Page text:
Have you ever heard of Munchkin cats? If you are not familiar with this relatively new, short-legged cat breed, keep on reading because this post includes some interesting and little known facts about these cool cats. To find out what causes this curious feline to have the stubby legs or how it got its name, check out these 25 Short And Sweet Munchkin Cat Facts.
The unique appearance of the Munchkin cat, characterized by unusually short legs, is caused by a genetic mutation known as achondroplasia.
The Munchkin cat is also known as the midget cat and the sausage cat.
Munchkins have been crossed with some other pure-breeds. This has led to several varieties such as the Minskin (the Munchkin and the Sphinx), the Skookum (the Munchkin and the LaPerm), the Lambkin (the Munchkin and the Selkirk Rex), and the Genetta (the Munchkin and the Bengal).
While some studies suggest that the stunted limbs have no effect on the quality of the cats' lives, others argue that the deformity impacts the mobility of the cats as they might struggle to run and jump.
Although many vets and experts have warned it's cruel to deliberately breed cats with this deformity, Munchkin cats are increasingly popular, largely because many celebrities have been known to own them. Paris Hilton, for example, has two of them – Shorty and Munchkin.
The average lifespan of the Munchkin cat is between 12 and 14 years, slightly lower than in common cats.
Munchkins are sometimes called "cat magpies" because they love shiny things and will often stow them away for a later play.
Munchkins are usually outgoing, intelligent, and playful. They also respond well to being handled.
Due to the controversy over the potential suffering of the cats, the Cat Fanciers Association (CFA) and the American Cat Fanciers Association (ACFA) have not recognized the Munchkin as an official cat breed.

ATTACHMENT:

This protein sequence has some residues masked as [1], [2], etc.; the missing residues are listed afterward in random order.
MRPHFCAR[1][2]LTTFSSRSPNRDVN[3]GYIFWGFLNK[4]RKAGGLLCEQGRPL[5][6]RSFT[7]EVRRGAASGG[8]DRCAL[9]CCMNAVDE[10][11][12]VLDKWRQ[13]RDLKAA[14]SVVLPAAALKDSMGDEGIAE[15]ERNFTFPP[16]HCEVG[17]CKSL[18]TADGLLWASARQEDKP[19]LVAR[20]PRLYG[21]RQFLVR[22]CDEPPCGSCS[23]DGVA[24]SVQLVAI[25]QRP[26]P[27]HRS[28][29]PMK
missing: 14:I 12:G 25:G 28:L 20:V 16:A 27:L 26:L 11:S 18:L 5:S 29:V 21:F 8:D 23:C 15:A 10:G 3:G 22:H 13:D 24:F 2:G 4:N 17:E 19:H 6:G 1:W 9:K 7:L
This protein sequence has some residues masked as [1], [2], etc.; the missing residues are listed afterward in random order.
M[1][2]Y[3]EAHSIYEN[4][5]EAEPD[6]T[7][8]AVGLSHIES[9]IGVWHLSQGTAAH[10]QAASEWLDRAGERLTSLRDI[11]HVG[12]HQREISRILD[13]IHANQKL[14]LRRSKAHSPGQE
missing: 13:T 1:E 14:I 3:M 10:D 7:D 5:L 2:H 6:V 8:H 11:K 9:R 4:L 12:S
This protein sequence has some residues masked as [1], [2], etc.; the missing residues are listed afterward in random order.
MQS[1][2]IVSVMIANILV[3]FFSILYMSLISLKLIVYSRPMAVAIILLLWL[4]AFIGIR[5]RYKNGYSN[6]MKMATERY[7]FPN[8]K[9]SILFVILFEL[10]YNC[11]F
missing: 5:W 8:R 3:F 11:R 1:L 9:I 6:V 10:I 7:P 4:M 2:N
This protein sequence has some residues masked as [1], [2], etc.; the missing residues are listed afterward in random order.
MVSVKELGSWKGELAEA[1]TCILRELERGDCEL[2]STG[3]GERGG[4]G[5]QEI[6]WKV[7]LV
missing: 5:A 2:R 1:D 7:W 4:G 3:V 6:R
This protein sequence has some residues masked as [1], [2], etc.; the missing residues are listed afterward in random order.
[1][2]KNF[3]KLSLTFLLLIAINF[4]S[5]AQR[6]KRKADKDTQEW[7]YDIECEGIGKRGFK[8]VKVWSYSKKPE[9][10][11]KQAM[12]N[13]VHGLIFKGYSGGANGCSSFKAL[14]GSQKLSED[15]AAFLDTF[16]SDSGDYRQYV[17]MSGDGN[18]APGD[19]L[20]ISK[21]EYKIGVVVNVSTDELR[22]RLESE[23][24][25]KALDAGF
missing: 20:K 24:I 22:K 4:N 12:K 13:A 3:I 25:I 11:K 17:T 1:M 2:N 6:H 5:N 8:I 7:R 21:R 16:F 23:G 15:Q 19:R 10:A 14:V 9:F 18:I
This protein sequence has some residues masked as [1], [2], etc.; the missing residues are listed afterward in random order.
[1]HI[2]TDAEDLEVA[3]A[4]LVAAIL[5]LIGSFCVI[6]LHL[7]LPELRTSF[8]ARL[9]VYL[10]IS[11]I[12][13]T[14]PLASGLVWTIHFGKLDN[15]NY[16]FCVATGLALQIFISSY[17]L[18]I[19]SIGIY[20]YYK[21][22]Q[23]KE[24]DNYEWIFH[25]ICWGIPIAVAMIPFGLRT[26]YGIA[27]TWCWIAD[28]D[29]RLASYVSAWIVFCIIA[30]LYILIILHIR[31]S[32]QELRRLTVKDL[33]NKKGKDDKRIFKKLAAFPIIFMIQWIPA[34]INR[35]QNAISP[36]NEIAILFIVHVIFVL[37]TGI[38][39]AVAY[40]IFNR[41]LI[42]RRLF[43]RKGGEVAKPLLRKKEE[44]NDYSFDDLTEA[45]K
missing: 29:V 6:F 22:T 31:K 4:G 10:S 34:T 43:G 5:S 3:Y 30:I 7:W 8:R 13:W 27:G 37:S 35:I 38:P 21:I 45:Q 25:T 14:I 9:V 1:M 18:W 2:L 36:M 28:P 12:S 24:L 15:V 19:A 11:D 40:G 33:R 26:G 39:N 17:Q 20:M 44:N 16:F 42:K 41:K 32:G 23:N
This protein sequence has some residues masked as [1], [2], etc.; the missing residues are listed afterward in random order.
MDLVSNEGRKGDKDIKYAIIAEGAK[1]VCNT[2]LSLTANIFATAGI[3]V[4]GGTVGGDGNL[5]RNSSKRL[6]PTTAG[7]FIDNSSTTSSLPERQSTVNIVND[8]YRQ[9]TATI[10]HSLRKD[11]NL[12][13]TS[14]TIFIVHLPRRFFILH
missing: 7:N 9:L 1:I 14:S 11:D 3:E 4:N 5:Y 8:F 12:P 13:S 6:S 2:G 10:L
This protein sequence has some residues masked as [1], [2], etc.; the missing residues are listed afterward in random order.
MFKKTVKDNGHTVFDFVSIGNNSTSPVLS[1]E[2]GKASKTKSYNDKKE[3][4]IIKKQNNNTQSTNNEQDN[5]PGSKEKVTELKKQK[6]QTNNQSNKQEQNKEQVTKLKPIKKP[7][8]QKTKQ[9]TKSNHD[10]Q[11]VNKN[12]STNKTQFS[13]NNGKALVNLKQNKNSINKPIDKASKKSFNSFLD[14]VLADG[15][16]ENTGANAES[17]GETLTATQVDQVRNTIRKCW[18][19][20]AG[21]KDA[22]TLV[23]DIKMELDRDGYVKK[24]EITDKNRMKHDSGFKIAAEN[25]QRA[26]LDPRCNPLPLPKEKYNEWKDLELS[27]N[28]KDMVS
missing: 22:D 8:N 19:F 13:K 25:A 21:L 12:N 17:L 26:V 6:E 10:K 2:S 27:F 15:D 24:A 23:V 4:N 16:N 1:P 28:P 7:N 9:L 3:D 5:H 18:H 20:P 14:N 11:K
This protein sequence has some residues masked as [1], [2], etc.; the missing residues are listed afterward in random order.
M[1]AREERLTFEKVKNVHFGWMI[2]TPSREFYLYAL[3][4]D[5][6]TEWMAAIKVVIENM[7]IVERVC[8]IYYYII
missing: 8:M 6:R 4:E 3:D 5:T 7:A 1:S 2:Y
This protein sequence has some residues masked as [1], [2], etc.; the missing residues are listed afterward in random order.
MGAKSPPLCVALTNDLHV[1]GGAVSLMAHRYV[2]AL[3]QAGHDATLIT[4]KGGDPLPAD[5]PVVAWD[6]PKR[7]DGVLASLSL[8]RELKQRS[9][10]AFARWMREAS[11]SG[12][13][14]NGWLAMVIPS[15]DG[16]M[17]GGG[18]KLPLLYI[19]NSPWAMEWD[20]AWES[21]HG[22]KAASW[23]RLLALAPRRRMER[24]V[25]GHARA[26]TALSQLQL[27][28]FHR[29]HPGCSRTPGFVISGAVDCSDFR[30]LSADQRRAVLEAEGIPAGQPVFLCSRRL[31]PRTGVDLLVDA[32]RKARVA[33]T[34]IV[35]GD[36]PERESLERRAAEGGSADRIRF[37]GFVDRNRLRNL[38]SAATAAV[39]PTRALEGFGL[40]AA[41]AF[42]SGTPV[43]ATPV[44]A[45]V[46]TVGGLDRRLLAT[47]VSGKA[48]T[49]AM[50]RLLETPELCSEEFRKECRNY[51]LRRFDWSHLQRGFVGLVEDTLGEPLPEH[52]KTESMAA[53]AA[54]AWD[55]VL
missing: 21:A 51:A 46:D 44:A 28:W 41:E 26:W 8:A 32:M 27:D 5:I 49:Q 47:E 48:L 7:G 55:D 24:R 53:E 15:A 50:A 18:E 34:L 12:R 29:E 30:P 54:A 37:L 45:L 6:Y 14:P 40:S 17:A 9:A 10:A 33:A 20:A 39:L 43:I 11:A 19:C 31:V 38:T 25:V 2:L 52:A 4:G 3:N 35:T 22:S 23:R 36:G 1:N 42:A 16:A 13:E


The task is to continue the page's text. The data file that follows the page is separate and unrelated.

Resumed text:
A nine-year-old female munchkin cat named Lilieput, who measured just 13.34 cm (5.25 in) from the floor to the shoulders, became the world's shortest cat in 2013. The cat is owned by Christel Young of Napa, California.
It has been found that breeding two standard Munchkins together can result in high birth mortality.
Compared to normal domestic cats, Munchkins are much more likely to suffer from osteoarthritis, spinal malformations, lordosis, and scoliosis.
The genetic condition that is responsible for the unusual appearance of the Munchkin cats was first observed in a population of cats in the 1930's. However, these cats disappeared during the Second World War, and it was not until 1983 when the breed was discovered again.
Some vets worry that once the Munchkin trend wears off, many animals will inevitably be abandoned, putting extra strain on already overburdened shelters.
Cats with normal leg length are often born side-by-side in the same litter as Munchkin cats.
It is believed that all modern Munchkin cats can trace their roots back to pregnant, short-legged cats named Blueberry and Blackberry who were found by a Louisiana teacher in 1983.
One of the characteristics shared by many Munchkin cats is their ability to perch on their hind legs like prairie dogs. This preference could be due to the fact that their hind legs are slightly longer than their front legs.
There are three types of legs on Munchkins: standard, super-short, and rug-hugger (the shortest).
Just like normal cats, Munchkins also come in a variety of patterns, colors, and fur lengths.
Munchkin cats can sell for anywhere between $300 and $1,200, which is a much higher price than that of a normal cat.
The Munchkin cat is named after the Munchkins from the 1939 movie “The Wizard of Oz.”
Just like normally sized cats, Munchkins also have a strong hunter's instinct and will chase mice or anything that moves.
There was a Russian version of the Munchkin cat in the 1950's. The Russians dubbed the short-legged cat as the "Stalingrad Kangaroo Cat" because it often sat on its hind legs.
The average weight of the Munchkin cat is 2.7-4kg (6-9 lbs), almost the same weight as that of a normal cat.
The Munchkin cat was formally introduced to the public via a nationally televised cat show in 1991, sponsored by TICA and hosted at the Madison Square Garden in New York City.
Love cats? So do we! Check out these 25 Curious Facts About Cats Most People Might Not Know.
Photos: Feature image & 25. Max Pixel (public domain), 24. “Munchkin” (CC BY-ND 2.0) by St.Také, 23-22. shutterstock, 21. Paris_Hilton_3.jpg: Photo by Glenn Francis Glenn Francis derivative work: Richardprins (talk), Paris Hilton 3 Crop, CC BY-SA 3.0, 20-18. shutterstock, 17. Robert Tortorelli via flickr (public domain), 16. shutterstock (not actual record holder), 15. Max Pixel (public domain), 14. shutterstock, 13. pixabay (public domain), 12. shutterstock, 11. pixabay (public domain), 10. wikimedia commons (public domain), 9. shutterstock, 8. Sasha Krotov, Munchkin cat, CC BY 3.0, (not actual cats) 7. pixabay (public domain), 6. shutterstock, 5. wikimedia commons (public domain), 4. pixabay (public domain), 3. shutterstock, 2. pixabay (public domain), 1. pexels (public domain)